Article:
We still have our annual rituals. Tomorrow, Saturday, is the Last Night of the Proms at the Royal Albert Hall and we have the fuss and hoopla over the last few minutes. This is the part where they sing "patriotic" songs and wave flags. Given the number of Proms during the season, add the Late Night ones, the Chamber Concerts and other events, it amounts to around one half of one per cent of the whole, if that.
Yet for many it symbolises the whole. Sir Nicholas Kenyon, former Director has been wheeled out for the tenth or twentieth time to remind us that it is a two month international event embracing world and many forms of music, old and young, ancient and modern giving an extensive choice.
Having posted on this before and having been in the Arena a few years and at times on the front row of the Last Night, see picture above, I can claim to have been there on done that. One of these we had an Estonian waving his flag, tactful Japanese waving coloured banners, Germans waving the Union Jack out of courtesy and Italians waving what seemed to be items of female underwear.
If some of the clowns that are unavoidable in public places these days insist on politicising that last few minutes it would be a pity, because in the second half the item preceding it is "Serenade To Music" a lovely piece by Vaughan Williams for which the youngsters tackling it have spent a lot of time rehearsing.
The promised demonstration is said to be Remainers confronting patriotic Brexit people about the Euro thing. If you scratch the surface of the music and songs this is quite idiotic. The composer of the music on which "Land Of Hope And Glory" is based, a Pomp And Circumstance March, was Edward Elgar.
He was one of a number of intellectuals who loved and respected Germany, its culture and its people. The events of the early 20th Century and the First World War were a personal disaster for him. Have I heard the tune in an obscure Bach cantata?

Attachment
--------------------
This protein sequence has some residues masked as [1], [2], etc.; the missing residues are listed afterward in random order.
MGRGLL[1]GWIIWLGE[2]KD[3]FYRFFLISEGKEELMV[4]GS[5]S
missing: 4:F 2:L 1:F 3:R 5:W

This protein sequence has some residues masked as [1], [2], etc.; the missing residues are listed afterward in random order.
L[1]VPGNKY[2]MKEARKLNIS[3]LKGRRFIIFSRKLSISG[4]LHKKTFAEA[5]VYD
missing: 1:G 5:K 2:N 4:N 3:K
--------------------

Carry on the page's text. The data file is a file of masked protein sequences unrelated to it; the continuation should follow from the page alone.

Also, the composer of "Rule Britannia" was Thomas Augustine Arne, a Catholic, like Elgar in a time when Catholics were suspect and also a Freemason. This was written for King George II, also Elector of Hanover, husband of Caroline of Ansbach and son of King George I who could barely speak English and was married to Sophia Dorothea of Celle. He was the son of Sophia of the Palatinate and grandson of Elizabeth of Bohemia.
Another tune of Arne's borrowing from German musical sources, became the basis of our national anthem "God Save The Queen" during the time of King George III. George III was the son of Frederick, a nod to the Prussian connections, Prince of Wales, who died young, and Augusta of Saxe Gotha. George III married Charlotte of Mecklenburg Strelitz.
Today Chancellor Angela Merkel of Germany is a lass from Mecklenburg and a lady whose firm ideas on this and that have led to difficulties. So singing our National Anthem could be construed as a gesture of support for her in these troubled times. The Bavarians, whom Elgar so much admired, have taken a dislike to her.
In the first half of the Last Night there is a piece by Benjamin Britten, "Matinee Musicales" based on Rossini's music, an easy to listen to and enjoyable musical jaunt. A quirk of history is that one of Britten's forebear families have a surname and are off the same patch as the servant employed in the Elgar household when he was a child. How much of his musical interest did he owe to her?
The BBC claim in The Proms to reflect our history of music but it is curious who never appear despite their fame and talent in the past. One is Leslie Stuart, impresario, composer and librettist of many of the big hits in musical theatre. Born Thomas Augustine (yes, another one) Barrett, but beginning when another T.A. Barrett was a leading figure, he changed his name.
One of his most popular songs was "Soldiers of the Queen", 1898, which begins, "Britons did once loyally proclaim, about the way we ruled the waves", a nod to the earlier Thomas Augustine. Wikipedia has the full words under "Soldiers of the King".
Stuart's Barrett family were from County Mayo in Ireland, incidentally, and he grew up in Liverpool close to the Willis organ factory in Liverpool, a branch of the London firm. It is a Willis organ in the Royal Albert Hall, erected in memory to the late Prince Albert of Saxe Coburg Gotha. I have mentioned before that Edwin Willis in 1881 was next door neighbour to Karl Marx, the well known Prussian German internationalist.
So if we really want to have a change from these old songs now alleged to be tarnished with nationalism and patriotism, why not try "Soldiers of the Queen" in its place. It could follow "The Garryowen".
I marched to that in Germany when in The Army of Occupation.